So I had an interview at Yale last Friday. It went well besides the fact that it got to 6 degrees. I think that is the coldest air I've ever felt. Besides that, the Yale experience was great and I had my most interesting interview yet. Usually interviewers ask you about why you want to go to medical school, questions about your application, etc. They want to see if you're the same in person as on paper.
My interviewer seemed convinced of all that before I even walked in. He was somewhat portly and sat comfortably back in his office chair. He had a South African accent and had a jovial demeanor. We talked comfortably and he laughed with great belly-laughter at quips and jokes I'd make. The first part of the conversation was rather high-level discussion on international work and the philosophy thereof. I discovered he was a classmate of Paul Farmer at Harvard, so was well familiar with his work.
He had done his research on me. In addition to reading through my application (which seemed rare for interviewers), he actually searched for the articles I wrote to the Daily Bruin and then read them. I had gathered by this point that he had atheistic leanings, and when he told me that he had read my articles, I had a pang of fear. Then he asked me how I reconciled science and faith.
I was off-guard for this question at first, but talked through it until I was speaking coherently. As I described my views, he was tracking and had even read a book that I had. I then started asking him questions. I asked if he was a particularly religious man. He said no, but had an interest nevertheless for his children's sake. He commented weakly that he personally wished he could be like I was, that is, with the two reconciled. I asked where specifically he thought there was conflict. He stopped and thought for a long time. He finally said that it was religious people who caused him not to believe. I told him that you ought not judge a faith by its parishioners any more than you judge a scientific theory by the behavior of scientists; he ought to look at the teachings of Jesus to know what Christianity truly was.
The conversation moved on to other things, but at the end of the interview, he thanked me with genuine sincerity for my opinions.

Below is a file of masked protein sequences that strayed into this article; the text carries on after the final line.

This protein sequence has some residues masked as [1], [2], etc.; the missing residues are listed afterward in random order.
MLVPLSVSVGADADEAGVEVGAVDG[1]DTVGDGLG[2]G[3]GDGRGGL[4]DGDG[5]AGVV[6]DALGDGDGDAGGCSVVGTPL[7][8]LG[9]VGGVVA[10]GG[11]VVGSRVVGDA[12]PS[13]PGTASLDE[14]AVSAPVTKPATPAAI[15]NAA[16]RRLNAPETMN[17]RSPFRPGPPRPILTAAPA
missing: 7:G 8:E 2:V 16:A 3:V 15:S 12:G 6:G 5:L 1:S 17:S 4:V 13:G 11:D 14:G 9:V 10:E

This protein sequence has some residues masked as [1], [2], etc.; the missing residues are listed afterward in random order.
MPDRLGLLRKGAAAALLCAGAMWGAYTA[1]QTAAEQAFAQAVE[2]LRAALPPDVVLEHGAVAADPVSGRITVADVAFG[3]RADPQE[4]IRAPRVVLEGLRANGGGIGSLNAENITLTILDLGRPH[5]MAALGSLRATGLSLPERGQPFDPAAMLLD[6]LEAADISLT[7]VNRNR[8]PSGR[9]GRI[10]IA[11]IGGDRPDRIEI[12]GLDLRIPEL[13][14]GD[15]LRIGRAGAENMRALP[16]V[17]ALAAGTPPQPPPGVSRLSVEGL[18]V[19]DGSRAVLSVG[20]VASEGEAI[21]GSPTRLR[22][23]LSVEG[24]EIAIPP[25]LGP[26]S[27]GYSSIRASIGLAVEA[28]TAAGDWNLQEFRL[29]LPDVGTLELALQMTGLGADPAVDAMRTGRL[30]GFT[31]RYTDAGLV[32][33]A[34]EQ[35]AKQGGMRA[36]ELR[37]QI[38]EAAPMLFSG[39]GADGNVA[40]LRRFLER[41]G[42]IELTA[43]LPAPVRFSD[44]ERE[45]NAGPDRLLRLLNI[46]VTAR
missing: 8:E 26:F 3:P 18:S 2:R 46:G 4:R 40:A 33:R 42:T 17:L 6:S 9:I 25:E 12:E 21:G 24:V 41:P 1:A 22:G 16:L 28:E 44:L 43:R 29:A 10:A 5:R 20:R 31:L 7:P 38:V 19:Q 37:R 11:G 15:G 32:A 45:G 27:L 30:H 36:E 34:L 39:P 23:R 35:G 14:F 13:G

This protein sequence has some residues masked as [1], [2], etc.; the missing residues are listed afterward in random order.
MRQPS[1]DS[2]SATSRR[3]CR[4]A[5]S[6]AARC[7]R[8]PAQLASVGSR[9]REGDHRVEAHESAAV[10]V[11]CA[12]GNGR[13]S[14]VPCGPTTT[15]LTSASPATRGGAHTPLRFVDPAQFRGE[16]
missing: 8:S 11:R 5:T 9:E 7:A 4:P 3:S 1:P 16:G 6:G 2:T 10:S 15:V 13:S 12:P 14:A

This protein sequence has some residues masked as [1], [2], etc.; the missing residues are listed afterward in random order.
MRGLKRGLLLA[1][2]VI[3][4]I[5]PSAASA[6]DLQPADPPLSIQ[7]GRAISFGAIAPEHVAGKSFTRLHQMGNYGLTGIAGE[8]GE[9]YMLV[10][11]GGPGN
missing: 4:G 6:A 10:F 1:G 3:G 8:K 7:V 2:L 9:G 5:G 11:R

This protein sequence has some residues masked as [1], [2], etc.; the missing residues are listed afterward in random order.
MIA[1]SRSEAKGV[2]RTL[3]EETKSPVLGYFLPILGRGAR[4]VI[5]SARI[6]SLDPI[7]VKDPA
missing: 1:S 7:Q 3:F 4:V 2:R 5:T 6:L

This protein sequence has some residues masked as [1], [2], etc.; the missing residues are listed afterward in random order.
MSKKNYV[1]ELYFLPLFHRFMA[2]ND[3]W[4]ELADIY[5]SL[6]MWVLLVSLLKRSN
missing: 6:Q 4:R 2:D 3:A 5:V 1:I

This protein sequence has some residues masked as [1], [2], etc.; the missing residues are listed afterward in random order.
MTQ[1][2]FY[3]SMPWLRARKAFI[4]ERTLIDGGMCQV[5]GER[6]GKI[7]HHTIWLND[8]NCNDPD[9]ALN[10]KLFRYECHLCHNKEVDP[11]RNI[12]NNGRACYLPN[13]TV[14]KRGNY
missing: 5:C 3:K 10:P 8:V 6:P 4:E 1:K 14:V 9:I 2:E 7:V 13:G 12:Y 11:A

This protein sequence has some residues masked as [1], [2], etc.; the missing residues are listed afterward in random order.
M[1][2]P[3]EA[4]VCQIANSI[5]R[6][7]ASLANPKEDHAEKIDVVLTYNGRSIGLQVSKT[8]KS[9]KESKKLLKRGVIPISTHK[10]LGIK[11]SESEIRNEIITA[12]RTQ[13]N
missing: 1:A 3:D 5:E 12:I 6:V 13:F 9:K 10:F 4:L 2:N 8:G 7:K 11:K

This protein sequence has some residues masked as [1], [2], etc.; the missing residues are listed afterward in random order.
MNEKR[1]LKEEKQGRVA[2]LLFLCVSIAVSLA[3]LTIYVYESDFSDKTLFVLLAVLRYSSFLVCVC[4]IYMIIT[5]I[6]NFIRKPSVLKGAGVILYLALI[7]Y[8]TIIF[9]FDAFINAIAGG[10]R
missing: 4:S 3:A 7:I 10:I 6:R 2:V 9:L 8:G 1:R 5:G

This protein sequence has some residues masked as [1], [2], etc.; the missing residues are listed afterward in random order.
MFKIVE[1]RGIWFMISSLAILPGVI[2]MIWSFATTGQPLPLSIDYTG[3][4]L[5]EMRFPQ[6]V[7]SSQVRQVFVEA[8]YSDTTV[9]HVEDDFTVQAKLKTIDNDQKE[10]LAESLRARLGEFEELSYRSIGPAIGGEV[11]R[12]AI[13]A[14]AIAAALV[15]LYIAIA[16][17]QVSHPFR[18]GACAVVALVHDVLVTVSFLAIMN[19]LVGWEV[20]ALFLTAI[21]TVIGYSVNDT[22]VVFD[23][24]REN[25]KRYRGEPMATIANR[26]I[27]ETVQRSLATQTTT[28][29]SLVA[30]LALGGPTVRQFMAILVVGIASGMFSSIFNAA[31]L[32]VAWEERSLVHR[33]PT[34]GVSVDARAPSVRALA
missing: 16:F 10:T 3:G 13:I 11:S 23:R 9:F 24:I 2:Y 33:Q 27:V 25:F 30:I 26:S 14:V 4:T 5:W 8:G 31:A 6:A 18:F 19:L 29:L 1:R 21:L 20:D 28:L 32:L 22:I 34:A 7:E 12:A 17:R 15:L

I walked out of the interview and said a prayer of thanks. God sent me all the way to New Haven, put me before an important doctor, and then had me defend the faith and share the beautiful consistency of Christianity to a man otherwise isolated from Christians. I never expected I'd be "...being brought before kings and rulers for my name's sake" while interviewing (Luke 21:12). What an opportunity! Praise God!
P.S. - G.K. Chesterton
I'm very disappointed I hadn't heard of him earlier. It would have so greatly reduced the severity with which I have in the past banged my head against the wall. He is a magician, with his prose releasing us from the chains of super-rationalism, and sprinkles us with fairy dust, allowing us to ascend into the heavens (I think I sub-consciously ripped that off one of his reviewers).
But for the moment it is possible in the same solely practical manner to give a general answer touching what in actual human history keeps men sane. Mysticism keeps men sane. As long as you have mystery you have health; when you destroy mystery you create morbidity. The ordinary man has always been sane because the ordinary man has always been a mystic. He has permitted the twilight. He has always had one foot in earth and the other in fairyland. He has always left himself free to doubt his gods; but (unlike the agnostic of to-day) free also to believe in them. He has always cared more for truth than for consistency. If he saw two truths that seemed to contradict each other, he would take the two truths and the contradiction along with them. His spiritual sight is stereoscopic, like his physical sight: he sees two different pictures at once and yet sees all the better for that.
Incredible! That was from Orthodoxy, which I'm halfway through.
P.P.S. - Love
I was over at Andy's in Orange and I saw this cartoon. It reminded me of a previous blog I wrote about women. It came from a webcomic called xkcd.com .